Tag Archives: non-fiction

Stranger Than Fiction
Ken Krimstein
The Three Escapes of Hannah Arendt

Dan Weinberg interviews author Ken Krimstein, New Yorker cartoonist and author of the new graphic novel The Three Escapes of Hannah Arendt: A Tyranny of Truth. Ask a question live and order a signed book, or just enjoy the interview.

The Three Escapes of Hannah Arendt: A Tyranny of Truth
by Ken Krimstein
$28
Air Date/Time September 25, 3 pm (Central)
1st ed., 240 pages, hardcover, Bloomsbury

One of the greatest philosophers of the twentieth century and a hero of political thought, the largely unsung and often misunderstood Hannah Arendt is best known for her landmark 1951 book on openness in political life, The Origins of Totalitarianism, which, with its powerful and timely lessons for today, has become newly relevant.

She led an extraordinary life. This was a woman who endured Nazi persecution firsthand, survived harrowing “escapes” from country to country in Europe, and befriended such luminaries as Walter Benjamin and Mary McCarthy, in a world inhabited by everyone from Marc Chagall and Marlene Dietrich to Albert Einstein and Sigmund Freud. A woman who finally had...

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Stranger Than Fiction
Ace Smith
The Pitcher and The Dictator

Bjorn Skaptason interviews author Ace Smith about his new book, The Pitcher and the Dictator: Satchel Paige’s Unlikely Season in the Dominican Republic.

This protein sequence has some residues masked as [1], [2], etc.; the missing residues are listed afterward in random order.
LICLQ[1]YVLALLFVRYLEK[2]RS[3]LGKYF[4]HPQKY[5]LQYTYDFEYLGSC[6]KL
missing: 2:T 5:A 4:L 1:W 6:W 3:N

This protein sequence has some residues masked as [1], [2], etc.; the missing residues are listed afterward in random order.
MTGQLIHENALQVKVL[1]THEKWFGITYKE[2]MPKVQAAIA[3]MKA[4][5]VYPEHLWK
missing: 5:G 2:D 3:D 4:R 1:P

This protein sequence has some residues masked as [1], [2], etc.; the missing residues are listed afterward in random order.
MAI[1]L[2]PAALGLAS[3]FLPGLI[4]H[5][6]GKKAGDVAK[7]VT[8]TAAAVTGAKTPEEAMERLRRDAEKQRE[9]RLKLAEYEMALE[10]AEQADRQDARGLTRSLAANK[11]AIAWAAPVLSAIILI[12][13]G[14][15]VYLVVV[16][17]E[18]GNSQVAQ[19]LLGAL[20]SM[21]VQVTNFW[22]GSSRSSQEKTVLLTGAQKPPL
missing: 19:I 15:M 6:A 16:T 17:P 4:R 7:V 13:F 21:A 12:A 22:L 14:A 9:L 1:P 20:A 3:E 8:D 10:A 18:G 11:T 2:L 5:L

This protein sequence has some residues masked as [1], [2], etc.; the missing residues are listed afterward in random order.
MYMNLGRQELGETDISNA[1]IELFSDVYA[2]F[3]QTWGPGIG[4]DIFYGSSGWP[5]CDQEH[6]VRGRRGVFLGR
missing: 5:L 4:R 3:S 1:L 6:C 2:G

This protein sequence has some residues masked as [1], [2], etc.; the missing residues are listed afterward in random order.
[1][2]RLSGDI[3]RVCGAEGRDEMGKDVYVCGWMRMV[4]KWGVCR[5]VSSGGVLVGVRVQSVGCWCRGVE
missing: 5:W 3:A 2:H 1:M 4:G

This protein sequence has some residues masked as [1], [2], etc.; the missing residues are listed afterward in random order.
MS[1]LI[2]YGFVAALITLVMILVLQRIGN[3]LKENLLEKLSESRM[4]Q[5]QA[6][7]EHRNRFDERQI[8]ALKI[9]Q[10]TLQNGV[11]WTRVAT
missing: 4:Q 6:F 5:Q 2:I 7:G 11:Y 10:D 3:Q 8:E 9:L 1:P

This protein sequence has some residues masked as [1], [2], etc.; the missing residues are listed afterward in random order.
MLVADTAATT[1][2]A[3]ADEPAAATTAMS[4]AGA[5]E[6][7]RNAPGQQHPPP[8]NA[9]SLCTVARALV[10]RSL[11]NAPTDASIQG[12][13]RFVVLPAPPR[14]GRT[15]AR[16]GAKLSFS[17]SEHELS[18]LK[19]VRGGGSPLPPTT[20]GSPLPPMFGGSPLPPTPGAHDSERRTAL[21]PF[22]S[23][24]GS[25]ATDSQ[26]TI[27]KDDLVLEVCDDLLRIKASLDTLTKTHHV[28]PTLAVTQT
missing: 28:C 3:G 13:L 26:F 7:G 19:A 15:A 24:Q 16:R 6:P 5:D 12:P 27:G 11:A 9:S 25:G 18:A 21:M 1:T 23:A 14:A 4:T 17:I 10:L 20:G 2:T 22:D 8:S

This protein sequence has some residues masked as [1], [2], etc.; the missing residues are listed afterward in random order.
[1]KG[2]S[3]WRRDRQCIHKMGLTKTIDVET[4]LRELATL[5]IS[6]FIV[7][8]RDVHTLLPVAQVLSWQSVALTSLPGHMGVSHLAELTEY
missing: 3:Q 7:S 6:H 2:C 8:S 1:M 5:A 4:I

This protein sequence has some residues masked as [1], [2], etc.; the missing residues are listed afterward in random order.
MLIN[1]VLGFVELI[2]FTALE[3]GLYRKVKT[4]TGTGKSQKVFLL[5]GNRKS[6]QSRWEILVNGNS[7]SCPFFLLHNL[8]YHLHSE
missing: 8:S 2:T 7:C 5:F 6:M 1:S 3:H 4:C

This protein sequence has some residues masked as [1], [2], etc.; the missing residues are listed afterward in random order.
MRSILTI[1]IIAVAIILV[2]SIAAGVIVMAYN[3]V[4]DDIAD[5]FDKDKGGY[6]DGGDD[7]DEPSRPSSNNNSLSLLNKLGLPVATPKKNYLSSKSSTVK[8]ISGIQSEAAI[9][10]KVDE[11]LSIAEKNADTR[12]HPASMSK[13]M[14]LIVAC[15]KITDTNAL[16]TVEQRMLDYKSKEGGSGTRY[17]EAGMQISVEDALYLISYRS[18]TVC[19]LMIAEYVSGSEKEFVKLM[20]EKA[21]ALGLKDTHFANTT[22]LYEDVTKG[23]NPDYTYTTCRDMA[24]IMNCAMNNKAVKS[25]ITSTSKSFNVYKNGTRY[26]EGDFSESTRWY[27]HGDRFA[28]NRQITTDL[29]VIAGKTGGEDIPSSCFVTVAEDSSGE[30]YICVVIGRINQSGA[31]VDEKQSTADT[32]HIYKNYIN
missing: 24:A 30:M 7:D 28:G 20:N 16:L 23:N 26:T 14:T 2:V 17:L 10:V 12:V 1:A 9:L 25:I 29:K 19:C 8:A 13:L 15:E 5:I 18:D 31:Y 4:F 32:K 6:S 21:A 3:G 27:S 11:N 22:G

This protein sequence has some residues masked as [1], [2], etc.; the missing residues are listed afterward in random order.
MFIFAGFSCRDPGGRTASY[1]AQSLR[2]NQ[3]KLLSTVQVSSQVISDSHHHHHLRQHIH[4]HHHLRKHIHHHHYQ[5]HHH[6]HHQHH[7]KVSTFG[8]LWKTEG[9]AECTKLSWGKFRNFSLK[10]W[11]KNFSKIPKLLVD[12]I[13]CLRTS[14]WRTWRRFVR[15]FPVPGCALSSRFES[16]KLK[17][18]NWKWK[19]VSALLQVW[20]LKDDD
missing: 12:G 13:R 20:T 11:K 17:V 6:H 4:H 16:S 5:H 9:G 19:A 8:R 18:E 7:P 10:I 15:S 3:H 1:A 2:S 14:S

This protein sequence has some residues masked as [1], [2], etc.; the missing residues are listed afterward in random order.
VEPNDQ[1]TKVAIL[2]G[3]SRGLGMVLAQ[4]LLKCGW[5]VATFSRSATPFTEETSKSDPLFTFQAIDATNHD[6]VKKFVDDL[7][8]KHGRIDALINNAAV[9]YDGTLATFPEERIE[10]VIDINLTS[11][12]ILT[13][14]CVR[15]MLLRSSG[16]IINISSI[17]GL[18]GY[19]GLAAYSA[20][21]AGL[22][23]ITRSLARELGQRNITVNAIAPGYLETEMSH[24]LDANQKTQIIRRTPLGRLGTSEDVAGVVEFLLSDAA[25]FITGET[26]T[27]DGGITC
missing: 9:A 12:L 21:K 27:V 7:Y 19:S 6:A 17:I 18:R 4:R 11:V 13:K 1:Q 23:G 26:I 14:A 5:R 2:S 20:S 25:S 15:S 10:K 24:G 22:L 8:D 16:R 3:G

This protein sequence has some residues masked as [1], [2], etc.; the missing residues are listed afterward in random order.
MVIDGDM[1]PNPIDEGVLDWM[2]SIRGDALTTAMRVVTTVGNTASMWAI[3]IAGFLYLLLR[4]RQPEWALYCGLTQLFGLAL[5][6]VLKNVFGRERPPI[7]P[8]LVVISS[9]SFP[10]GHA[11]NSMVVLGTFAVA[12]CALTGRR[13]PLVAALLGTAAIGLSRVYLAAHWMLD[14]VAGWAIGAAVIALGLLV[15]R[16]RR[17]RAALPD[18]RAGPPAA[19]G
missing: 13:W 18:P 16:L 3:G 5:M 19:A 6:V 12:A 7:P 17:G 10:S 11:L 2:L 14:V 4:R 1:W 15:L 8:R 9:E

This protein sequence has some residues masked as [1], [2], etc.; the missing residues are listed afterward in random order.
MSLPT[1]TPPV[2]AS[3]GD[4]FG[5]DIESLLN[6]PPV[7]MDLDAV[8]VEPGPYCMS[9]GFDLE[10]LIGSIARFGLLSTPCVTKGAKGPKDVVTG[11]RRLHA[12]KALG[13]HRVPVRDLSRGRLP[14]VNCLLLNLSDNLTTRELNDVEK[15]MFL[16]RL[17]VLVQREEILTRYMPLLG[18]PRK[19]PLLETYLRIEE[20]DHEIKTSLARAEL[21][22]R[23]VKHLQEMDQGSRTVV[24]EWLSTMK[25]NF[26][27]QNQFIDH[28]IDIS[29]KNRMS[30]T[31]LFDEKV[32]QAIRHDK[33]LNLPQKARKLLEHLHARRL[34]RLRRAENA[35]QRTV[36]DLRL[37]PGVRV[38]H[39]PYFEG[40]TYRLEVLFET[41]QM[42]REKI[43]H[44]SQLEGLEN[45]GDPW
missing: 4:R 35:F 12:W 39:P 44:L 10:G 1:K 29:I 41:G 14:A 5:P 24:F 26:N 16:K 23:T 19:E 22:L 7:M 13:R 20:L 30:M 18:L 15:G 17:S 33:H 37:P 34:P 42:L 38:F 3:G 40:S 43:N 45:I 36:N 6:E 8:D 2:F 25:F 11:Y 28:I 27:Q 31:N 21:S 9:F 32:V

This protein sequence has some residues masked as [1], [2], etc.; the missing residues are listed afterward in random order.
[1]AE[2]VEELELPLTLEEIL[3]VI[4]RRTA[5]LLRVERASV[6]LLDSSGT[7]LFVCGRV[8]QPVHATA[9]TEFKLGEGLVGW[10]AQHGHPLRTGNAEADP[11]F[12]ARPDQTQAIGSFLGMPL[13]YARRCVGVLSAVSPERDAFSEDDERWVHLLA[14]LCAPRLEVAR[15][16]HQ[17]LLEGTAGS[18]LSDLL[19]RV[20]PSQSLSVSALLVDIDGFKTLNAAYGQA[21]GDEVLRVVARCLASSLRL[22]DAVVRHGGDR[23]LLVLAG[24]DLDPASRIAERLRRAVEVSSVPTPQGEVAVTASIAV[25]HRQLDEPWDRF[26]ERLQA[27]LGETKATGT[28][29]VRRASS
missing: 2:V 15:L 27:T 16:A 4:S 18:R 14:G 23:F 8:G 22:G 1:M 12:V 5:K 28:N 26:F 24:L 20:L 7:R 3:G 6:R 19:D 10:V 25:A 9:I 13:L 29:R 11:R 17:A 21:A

The Pitcher and the Dictator
by Ace Smith
$26.95
Air Date/Time April 20, 3 pm (Central)
1st ed., 240 pages, hardcover

Satchel Paige’s Unlikely Season in the Dominican Republic

Soon after Satchel Paige arrived at spring training in 1937 to pitch for the Pittsburgh Crawfords, he and five of his teammates, including Josh Gibson and Cool Papa Bell, were lured to the Dominican Republic with the promise of easy money to play a short baseball tournament in support of the country’s dictator, Rafael Trujillo. As it turned out, the money wasn’t so easy. After Paige and his friends arrived on the island, they found themselves under the thumb of Trujillo, known by Dominicans for murdering those who disappointed him.

In the initial games, the Ciudad Trujillo all-star team floundered. Living outside the shadow of segregation, Satchel...

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Stranger Than Fiction
Nina Barrett
The Leopold and Loeb Files

Dan Weinberg interviews author Nina Barrett about her newest title The Leopold and Loeb Files: An Intimate Look at One of America’s Most Infamous Crimes .

The Leopold and Loeb Files: An Intimate Look at One of America’s Most Infamous Crimes
by Nina Barrett
$35.00
Air Date/Time: August 14, 3 pm (Central)
302 pages, hardcover, Agate Midway